So far in this bust the pain has been concentrated in single family homes and their associated mortgages and mortgage backed securities. But that’s not the only kind of debt that got out of hand during the boom. There were similar debt orgies in commercial real estate and private equity. Two recent Barron’s features articles by Andrew Bary suggest the pain still to come in those two areas.
In this week’s “Out of Control” (subscription required), Bary details the problems plaguing a number of debt heavy Manhattan apartment deals.
For example, the biggest one, Stuyvesant Town and Peter Cooper Village, a giant complex with 56 buildings and more than 11,000 apartments that was bought by Tishman Speyer and Blackrock Realty Advisors for $5.4 billion in 2006, has annual interest costs of $300 million but rental income – rent minus expenses – of only $108 million in 2007. The deal was financed by a $3 billion first mortgage and $1.4 billion in junior debt. The $3 billion first mortgage was chopped into pieces and securitized to investors by Wall Street investment banks.
A lot of commercial mortgage backed securities are held on the books of Wall Street investment banks: Investment Bank Commercial Real Estate Holdings Chart. Pretty soon the writedowns on these things could start mounting if the deals Bary talks about are representative of the overall market. I first wrote about this back in March: “Commercial Real Estate Is Next”, Top Gun FP, March 3, 2008.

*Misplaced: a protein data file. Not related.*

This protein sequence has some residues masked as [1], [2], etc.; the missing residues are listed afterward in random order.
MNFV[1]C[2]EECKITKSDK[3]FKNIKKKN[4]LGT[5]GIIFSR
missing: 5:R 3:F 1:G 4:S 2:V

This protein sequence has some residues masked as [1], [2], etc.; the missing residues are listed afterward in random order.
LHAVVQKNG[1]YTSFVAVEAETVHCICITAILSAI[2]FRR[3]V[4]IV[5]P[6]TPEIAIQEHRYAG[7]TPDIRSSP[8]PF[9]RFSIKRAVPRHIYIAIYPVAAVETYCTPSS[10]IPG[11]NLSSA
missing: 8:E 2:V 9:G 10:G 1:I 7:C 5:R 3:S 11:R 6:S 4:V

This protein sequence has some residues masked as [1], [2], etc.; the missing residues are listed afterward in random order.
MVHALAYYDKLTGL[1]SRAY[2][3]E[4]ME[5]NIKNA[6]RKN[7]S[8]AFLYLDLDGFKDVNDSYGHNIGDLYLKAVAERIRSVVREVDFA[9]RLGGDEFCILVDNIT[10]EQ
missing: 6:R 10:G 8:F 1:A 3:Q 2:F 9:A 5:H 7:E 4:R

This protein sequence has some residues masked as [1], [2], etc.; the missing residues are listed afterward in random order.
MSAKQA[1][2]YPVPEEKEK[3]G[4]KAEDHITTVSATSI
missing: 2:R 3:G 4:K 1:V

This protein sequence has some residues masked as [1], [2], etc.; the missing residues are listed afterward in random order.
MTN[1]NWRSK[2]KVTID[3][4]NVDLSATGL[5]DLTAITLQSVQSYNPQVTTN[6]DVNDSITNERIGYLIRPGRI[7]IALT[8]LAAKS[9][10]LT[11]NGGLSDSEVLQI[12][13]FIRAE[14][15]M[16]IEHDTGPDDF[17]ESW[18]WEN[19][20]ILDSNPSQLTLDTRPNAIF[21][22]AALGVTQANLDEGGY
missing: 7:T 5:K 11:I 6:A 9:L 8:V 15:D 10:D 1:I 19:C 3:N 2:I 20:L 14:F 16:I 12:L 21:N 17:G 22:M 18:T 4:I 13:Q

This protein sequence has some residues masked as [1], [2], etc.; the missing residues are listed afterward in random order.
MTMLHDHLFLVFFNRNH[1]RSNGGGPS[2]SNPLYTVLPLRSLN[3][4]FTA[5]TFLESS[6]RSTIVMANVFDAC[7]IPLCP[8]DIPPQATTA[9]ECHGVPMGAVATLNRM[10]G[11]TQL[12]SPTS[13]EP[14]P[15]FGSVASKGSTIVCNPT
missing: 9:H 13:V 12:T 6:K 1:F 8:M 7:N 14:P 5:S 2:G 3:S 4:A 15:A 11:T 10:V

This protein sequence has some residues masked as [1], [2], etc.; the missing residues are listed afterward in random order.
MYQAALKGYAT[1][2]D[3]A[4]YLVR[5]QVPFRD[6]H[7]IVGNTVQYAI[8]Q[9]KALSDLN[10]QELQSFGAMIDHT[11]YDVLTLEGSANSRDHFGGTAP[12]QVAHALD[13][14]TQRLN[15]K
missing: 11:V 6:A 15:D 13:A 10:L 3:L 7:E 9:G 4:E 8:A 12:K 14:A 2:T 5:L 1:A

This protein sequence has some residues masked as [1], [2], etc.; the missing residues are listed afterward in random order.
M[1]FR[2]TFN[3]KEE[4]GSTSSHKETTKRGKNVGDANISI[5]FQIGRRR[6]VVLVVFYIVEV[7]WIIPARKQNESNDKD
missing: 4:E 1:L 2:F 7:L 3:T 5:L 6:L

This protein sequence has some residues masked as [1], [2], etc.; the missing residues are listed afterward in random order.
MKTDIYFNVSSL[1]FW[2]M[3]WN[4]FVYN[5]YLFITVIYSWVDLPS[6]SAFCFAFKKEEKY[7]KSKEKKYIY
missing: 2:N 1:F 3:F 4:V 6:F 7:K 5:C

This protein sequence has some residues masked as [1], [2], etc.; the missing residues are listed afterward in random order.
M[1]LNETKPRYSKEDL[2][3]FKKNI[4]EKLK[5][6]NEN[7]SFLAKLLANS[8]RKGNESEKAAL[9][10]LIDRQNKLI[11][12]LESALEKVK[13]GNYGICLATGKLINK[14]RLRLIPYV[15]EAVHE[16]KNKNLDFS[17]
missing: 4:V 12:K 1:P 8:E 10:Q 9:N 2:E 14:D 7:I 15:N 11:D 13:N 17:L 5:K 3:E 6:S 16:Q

Last week, Bary reviewed 13 LBOs (“Look Out Below!” (subscription required)) that are straining amid a weakening economy and massive debt loads such as Archstone, Clear Channel, Harrah’s, Hilton, Realogy, Tribune and Univision. There will likely be some blow ups here before the credit crunch runs its course.
Just because the writedowns and blow ups in residential real estate might be winding down doesn’t mean the credit crunch is over. We’re likely to see some pretty spectacular implosions in commercial real estate and private equity going forward. Get your popcorn ready – because it’s going to be a show.